Following her prompt diagnosis with a non-malignant brain tumour in early 2017, Natasha is having to focus on the short term future, weighing up the pros and cons of brain surgery and trying to live the life she wanted before diagnosis.

At the end of February 2017 I had my first ever symptom – what I now know to be a seizure.

I was in bed at 8am, woke up, felt cramp all over my body, was unable to move and then fell unconscious for several seconds. My partner called 999 but I regained consciousness during the call, so he was referred to NHS 111, who told us to go to A&E. I was checked over at A&E and sent home as the tests all came back normal.

Understanding her symptoms

Later that week I saw my GP as a precaution, who suspected I may have had a pseudo-seizure and referred me to a neurologist. The NHS neurology appointment was arranged for May, so my parents suggested I use our family medical insurance. I arranged an appointment at Queens Square for the following week with a neurological consultant recommended by one of my parents’ friends.

I went alone as there was no obvious cause for concern at this stage. When I met the consultant he did not seem worried either. He suggested I had simply woken up with bad cramp and had a panic attack, but sent me for an EEG and MRI anyway. I was told I would probably not need to return to see him. I had the tests, was called back in for another MRI with tracer, and then was summoned to see the consultant again.

I still didn’t think anything was wrong, but mum insisted she come with me just in case. At the appointment I was shown the scan with an obvious shadowy patch on one side. It was a lot to take in but I kept calm and took everything in as facts without processing what that really meant for me and my life.

Seeing an expert

The consultant I was seeing was not an expert in my type of tumour, but, in a step which I still think was excellent, had pre-empted that I might want to see an expert in low grade gliomas and had arranged for my current consultant to see me half an hour later. He confirmed the diagnosis, prescribed Keppra and suggested I go on watch and wait.

I had a functional MRI scan and consultation 3 months later, and another 6 months later had a follow up MRI. I am currently awaiting the results. I have had 2 focal seizures in the last 6 months but each one has been less severe.

I understand that I have the option for surgery at any point, but that it is not recommended at this stage as the risks outweigh the benefits to my quality of life. For now I am OK with that as I want to feel as normal as possible for as long as possible, although I am starting to wonder about what my options are and how each one could impact my life longer term.

Looking forward

I try not to think about the long term as I easily find myself getting bogged down with ‘what ifs’ which can feel overbearing. I stay clear of any information on prognosis.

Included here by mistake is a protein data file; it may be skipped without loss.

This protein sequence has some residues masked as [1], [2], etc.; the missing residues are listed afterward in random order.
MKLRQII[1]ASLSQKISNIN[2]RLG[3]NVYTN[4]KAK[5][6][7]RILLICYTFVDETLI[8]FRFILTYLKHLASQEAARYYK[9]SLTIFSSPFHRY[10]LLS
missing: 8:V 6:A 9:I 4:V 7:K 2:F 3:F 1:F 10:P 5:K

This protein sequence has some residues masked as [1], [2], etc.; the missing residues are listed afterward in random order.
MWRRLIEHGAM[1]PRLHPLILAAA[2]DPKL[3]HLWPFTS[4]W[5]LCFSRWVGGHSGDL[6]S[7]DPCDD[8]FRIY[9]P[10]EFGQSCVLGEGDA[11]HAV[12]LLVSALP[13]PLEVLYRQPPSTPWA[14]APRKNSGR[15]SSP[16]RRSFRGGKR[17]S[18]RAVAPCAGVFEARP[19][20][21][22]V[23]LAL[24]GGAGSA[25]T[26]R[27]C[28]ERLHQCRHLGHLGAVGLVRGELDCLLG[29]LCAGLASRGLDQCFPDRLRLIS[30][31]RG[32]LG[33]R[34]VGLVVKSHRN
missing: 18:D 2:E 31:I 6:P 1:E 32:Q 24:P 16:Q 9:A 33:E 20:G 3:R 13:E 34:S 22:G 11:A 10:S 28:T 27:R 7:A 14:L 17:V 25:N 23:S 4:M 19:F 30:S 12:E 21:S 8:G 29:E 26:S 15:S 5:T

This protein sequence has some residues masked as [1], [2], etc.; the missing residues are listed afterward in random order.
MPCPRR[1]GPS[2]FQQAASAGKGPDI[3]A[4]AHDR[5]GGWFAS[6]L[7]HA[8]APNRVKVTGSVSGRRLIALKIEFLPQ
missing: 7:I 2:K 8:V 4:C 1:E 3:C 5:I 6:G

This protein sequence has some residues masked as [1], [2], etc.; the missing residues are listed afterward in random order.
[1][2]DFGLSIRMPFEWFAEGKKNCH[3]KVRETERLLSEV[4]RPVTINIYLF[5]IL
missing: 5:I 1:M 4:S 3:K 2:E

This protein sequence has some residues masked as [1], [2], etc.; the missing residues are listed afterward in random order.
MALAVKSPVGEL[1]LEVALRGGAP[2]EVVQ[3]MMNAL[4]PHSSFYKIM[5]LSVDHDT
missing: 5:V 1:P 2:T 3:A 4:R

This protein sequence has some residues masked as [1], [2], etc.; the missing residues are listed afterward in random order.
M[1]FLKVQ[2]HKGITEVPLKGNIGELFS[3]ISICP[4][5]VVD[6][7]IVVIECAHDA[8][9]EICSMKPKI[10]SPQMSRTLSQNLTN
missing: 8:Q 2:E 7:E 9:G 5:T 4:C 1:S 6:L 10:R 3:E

Instead, I am trying to live in the now and take advantage of the relatively good quality of life I have. I still have the same dreams – a successful career, children, to make a difference and see the world – but I know in the back of my mind that when I reach each stage of life, achieving these things is likely to be more complicated.

Just before diagnosis I mentioned to a close friend that I felt I could see where my life was headed and that was reassuring, but I’ve lost that sense of certainty now.

I have plans to travel for 3 months next year with my partner, which is something I have wanted to do for a while. My diagnosis means I have new things to consider, like medication, insurance, the activities we chose to do and the pace at which we do them, but it feels like if I let my tumour get in the way of doing what I want now then I might as well give up.

Talking to love

The impact of my diagnosis on my relationships is complex and more difficult to capture in words. Telling people about my diagnosis was and still is a big hurdle to overcome.

I dread the questions ‘how are you?’ or ‘what’s news?’ as saying ‘fine’ feels like lying but the truth is way too heavy to explain in some situations. I feel like it would be easier if I had something like diabetes or even regular epilepsy.

The phrase ‘brain tumour’ comes loaded with preconceptions and it feels awkward for me to explain all the nuances involved in having a low grade form. I have now told most of my friends, but I don’t always fee

l as comfortable sharing as I would like to. This is despite the fact I have only experienced positive things when I do talk to people about it.

I am slowly learning to open up more, to let people who care for me share in my difficulties, and to ask for help when I need it.

Natasha’s story features in our recently published report: The story behind the data – non-malignant brain tumours (NMBTs). By sharing her story, Natasha has helped us to shed light on the lack of public understanding of the impact that these tumours have, and the need for better, more appropriately stratified support for those with a non-malignant brain tumour.